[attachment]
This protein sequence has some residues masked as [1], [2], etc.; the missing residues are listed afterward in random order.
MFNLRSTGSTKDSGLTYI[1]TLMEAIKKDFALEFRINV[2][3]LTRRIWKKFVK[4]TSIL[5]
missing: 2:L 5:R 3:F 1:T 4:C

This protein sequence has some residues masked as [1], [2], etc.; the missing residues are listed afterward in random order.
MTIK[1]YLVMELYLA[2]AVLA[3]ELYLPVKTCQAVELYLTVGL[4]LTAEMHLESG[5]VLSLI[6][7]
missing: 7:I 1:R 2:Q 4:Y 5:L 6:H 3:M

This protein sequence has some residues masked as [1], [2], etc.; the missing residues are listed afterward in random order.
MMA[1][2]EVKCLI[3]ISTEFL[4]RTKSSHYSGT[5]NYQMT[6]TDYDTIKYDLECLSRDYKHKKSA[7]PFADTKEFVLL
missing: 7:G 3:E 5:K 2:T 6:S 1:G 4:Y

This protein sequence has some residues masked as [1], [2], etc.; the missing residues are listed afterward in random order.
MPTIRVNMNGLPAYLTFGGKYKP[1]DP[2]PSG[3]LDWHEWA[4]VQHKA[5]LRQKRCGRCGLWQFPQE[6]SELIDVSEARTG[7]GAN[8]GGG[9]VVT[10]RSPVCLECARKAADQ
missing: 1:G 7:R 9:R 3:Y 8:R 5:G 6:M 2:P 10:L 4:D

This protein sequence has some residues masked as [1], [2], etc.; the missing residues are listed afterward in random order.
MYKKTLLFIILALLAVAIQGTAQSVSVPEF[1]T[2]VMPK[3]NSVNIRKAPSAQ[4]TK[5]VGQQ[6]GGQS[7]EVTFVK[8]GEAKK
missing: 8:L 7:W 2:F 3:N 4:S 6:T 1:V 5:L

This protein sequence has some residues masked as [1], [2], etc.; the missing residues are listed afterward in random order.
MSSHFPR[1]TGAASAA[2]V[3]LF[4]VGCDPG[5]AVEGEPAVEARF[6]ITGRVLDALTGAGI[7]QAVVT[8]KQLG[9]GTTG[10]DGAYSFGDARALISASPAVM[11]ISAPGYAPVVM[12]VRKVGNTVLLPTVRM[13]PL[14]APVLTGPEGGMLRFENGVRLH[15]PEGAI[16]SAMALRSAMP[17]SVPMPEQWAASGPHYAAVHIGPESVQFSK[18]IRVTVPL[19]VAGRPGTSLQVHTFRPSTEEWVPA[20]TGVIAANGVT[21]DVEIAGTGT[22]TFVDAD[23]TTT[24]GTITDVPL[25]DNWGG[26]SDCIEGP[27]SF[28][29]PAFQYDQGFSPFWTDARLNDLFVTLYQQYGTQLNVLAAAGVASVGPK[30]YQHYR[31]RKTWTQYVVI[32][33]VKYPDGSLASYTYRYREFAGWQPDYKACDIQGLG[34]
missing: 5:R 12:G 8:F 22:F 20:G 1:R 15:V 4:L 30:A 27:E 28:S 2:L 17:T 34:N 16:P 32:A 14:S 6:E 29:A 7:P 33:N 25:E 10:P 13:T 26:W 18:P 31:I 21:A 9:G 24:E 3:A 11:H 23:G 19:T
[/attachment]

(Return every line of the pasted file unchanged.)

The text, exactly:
This protein sequence has some residues masked as [1], [2], etc.; the missing residues are listed afterward in random order.
MFNLRSTGSTKDSGLTYI[1]TLMEAIKKDFALEFRINV[2][3]LTRRIWKKFVK[4]TSIL[5]
missing: 2:L 5:R 3:F 1:T 4:C

This protein sequence has some residues masked as [1], [2], etc.; the missing residues are listed afterward in random order.
MTIK[1]YLVMELYLA[2]AVLA[3]ELYLPVKTCQAVELYLTVGL[4]LTAEMHLESG[5]VLSLI[6][7]
missing: 7:I 1:R 2:Q 4:Y 5:L 6:H 3:M

This protein sequence has some residues masked as [1], [2], etc.; the missing residues are listed afterward in random order.
MMA[1][2]EVKCLI[3]ISTEFL[4]RTKSSHYSGT[5]NYQMT[6]TDYDTIKYDLECLSRDYKHKKSA[7]PFADTKEFVLL
missing: 7:G 3:E 5:K 2:T 6:S 1:G 4:Y

This protein sequence has some residues masked as [1], [2], etc.; the missing residues are listed afterward in random order.
MPTIRVNMNGLPAYLTFGGKYKP[1]DP[2]PSG[3]LDWHEWA[4]VQHKA[5]LRQKRCGRCGLWQFPQE[6]SELIDVSEARTG[7]GAN[8]GGG[9]VVT[10]RSPVCLECARKAADQ
missing: 1:G 7:R 9:R 3:Y 8:R 5:G 6:M 2:P 10:L 4:D

This protein sequence has some residues masked as [1], [2], etc.; the missing residues are listed afterward in random order.
MYKKTLLFIILALLAVAIQGTAQSVSVPEF[1]T[2]VMPK[3]NSVNIRKAPSAQ[4]TK[5]VGQQ[6]GGQS[7]EVTFVK[8]GEAKK
missing: 8:L 7:W 2:F 3:N 4:S 6:T 1:V 5:L

This protein sequence has some residues masked as [1], [2], etc.; the missing residues are listed afterward in random order.
MSSHFPR[1]TGAASAA[2]V[3]LF[4]VGCDPG[5]AVEGEPAVEARF[6]ITGRVLDALTGAGI[7]QAVVT[8]KQLG[9]GTTG[10]DGAYSFGDARALISASPAVM[11]ISAPGYAPVVM[12]VRKVGNTVLLPTVRM[13]PL[14]APVLTGPEGGMLRFENGVRLH[15]PEGAI[16]SAMALRSAMP[17]SVPMPEQWAASGPHYAAVHIGPESVQFSK[18]IRVTVPL[19]VAGRPGTSLQVHTFRPSTEEWVPA[20]TGVIAANGVT[21]DVEIAGTGT[22]TFVDAD[23]TTT[24]GTITDVPL[25]DNWGG[26]SDCIEGP[27]SF[28][29]PAFQYDQGFSPFWTDARLNDLFVTLYQQYGTQLNVLAAAGVASVGPK[30]YQHYR[31]RKTWTQYVVI[32][33]VKYPDGSLASYTYRYREFAGWQPDYKACDIQGLG[34]
missing: 5:R 12:G 8:F 22:F 20:G 1:R 15:V 4:L 30:A 27:E 28:S 2:L 17:T 34:N 16:P 32:A 14:S 6:E 29:A 7:P 33:N 25:E 10:P 13:T 26:W 18:P 31:I 21:A 9:G 24:E 3:A 11:H 23:G 19:T